Peanuts, though American in origin, came to South Carolina with the slave trade from West Africa, where they were—and are—frequently used in cooking. No one knows the origins of our singular treat, boiled peanuts, but to those who love them, as I do, there is no better snack. Peanuts are of two types—bunch and vine—and many varieties. I never eat boiled peanuts except when they are in season (July through September), because they are good only when made from freshly dug “green” peanuts—and the small, red-skinned Valencias are the best. Unfortunately, this is a purely regional specialty; green peanuts do not travel. And I’m the first to admit that boiled peanuts made from previously parched or dried peanuts are awful. But don’t judge all boiled peanuts by them. Soybeans, a major crop in the Lowcountry, are similarly boiled in the shell in Asia; they too are delicious when made with the fresh green soybean still in the pod.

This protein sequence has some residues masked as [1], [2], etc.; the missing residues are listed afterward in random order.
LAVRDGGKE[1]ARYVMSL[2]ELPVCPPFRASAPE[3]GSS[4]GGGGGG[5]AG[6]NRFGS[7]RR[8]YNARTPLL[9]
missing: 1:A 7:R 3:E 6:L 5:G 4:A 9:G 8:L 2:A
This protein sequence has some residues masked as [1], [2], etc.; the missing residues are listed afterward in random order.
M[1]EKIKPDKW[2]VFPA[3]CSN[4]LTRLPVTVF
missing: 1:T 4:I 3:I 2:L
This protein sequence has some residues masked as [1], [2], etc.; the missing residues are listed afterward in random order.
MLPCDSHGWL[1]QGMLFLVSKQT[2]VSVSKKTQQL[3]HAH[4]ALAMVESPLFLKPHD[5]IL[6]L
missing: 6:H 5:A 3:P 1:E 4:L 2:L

Three pounds may seem like a lot of peanuts; it will feed two boiled-peanut lovers through about two beers.
Cook the peanuts, uncovered, over a low boil in the salted water for 1 to 2 hours, until they are cooked to your liking. I like to be able to all but eat the shell.
Let the peanuts sit in the water until the desired degree of saltiness is reached.
© 1992 All rights reserved. Published by UNC Press.